Foreigners set for piece of Norway’s law firms

A Government-appointed committee has taken the first crucial step towards opening ownership of Norway’s law firms to foreigners.

The move would pave the way for DLA to step up its merger plans with pan-Nordic ally Lindh Stabell Horten, and would allow other firms with a strong interest in the oil industry to establish closer links.

The committee recommended that a law firm should be able to own shares in other law firms and that, with certain conditions, this should also apply to foreign law firms.

Despite this general recommendation, opinion is split on proposed ownership rules, with a minority of committee members suggesting that foreign ownership should be limited to just 50 per cent.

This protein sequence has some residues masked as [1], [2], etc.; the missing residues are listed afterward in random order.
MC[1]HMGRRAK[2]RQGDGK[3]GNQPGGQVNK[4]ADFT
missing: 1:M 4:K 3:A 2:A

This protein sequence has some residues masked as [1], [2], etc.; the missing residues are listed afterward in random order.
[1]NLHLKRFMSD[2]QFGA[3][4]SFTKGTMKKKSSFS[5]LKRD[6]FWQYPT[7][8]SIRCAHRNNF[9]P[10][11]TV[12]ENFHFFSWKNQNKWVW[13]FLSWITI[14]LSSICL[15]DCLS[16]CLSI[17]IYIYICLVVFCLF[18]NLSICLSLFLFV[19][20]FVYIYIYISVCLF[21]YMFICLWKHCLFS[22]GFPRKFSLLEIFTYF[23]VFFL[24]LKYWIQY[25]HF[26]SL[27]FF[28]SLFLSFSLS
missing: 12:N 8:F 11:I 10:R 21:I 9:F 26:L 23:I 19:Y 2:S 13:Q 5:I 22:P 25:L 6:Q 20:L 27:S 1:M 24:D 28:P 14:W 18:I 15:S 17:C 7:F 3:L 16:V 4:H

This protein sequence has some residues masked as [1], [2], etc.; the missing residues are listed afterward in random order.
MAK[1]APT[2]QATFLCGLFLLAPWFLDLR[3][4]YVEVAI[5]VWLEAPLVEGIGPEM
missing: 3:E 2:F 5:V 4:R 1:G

Norwegian Bar Association chairman Helge Aarseth has been hostile towards the committee and its findings. He believes that foreign ownership interferes with lawyers’ independence and that the issue should be resolved by discussion between the Bar Association and the Ministry of Justice.

The committee consists of members of the Norwegian Bar Association, a senior official from the Norwegian Competition Authority, a member of parliament, a judge, an auditor and a representative of the consumers’ council.